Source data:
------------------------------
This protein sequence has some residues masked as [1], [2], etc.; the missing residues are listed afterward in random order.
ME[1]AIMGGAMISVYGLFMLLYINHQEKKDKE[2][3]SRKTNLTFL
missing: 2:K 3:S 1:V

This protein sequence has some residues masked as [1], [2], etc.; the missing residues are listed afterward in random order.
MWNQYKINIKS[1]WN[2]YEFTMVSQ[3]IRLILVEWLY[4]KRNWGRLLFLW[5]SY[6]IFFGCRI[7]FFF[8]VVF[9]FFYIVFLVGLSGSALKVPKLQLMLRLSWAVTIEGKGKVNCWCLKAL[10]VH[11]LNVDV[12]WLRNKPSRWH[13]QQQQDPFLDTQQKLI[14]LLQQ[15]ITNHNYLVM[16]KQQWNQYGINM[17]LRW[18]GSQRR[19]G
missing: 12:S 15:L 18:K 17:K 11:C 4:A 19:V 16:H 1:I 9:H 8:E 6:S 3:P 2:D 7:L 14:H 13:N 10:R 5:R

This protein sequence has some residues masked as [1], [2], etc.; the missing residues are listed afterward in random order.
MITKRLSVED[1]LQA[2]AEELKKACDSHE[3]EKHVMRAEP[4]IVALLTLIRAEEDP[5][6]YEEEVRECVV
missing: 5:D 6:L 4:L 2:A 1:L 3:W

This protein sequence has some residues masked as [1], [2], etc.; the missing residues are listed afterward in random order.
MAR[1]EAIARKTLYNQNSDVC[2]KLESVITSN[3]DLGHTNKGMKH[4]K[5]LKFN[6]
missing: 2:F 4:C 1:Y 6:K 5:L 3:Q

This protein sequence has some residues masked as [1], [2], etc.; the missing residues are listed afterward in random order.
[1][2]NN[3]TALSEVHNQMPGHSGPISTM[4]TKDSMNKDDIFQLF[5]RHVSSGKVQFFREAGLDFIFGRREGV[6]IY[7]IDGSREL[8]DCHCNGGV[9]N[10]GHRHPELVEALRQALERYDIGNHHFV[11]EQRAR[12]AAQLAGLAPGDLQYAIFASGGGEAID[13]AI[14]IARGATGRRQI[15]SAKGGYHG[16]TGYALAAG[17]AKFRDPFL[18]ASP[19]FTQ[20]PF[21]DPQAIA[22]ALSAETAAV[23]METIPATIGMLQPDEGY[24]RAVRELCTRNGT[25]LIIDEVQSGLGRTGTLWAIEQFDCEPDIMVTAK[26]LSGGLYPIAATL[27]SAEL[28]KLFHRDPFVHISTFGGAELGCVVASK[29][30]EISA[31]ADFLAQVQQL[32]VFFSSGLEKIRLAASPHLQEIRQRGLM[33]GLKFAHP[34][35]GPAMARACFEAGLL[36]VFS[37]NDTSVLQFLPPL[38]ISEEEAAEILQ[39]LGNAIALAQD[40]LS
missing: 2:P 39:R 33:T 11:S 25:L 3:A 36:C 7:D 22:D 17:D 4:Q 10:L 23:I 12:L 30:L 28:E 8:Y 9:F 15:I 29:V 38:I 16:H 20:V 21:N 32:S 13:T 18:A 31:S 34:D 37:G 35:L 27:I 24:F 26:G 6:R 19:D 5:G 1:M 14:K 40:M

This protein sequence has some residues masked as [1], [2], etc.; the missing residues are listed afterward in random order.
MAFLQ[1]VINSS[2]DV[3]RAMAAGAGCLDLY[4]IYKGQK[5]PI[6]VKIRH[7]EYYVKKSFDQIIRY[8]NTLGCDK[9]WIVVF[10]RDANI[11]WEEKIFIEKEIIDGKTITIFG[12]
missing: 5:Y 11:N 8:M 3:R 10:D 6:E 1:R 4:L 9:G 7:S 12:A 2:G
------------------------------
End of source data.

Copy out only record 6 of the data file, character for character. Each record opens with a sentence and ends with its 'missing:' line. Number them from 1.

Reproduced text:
This protein sequence has some residues masked as [1], [2], etc.; the missing residues are listed afterward in random order.
MAFLQ[1]VINSS[2]DV[3]RAMAAGAGCLDLY[4]IYKGQK[5]PI[6]VKIRH[7]EYYVKKSFDQIIRY[8]NTLGCDK[9]WIVVF[10]RDANI[11]WEEKIFIEKEIIDGKTITIFG[12]
missing: 5:Y 11:N 8:M 3:R 10:D 6:E 1:R 4:L 9:G 7:S 12:A 2:G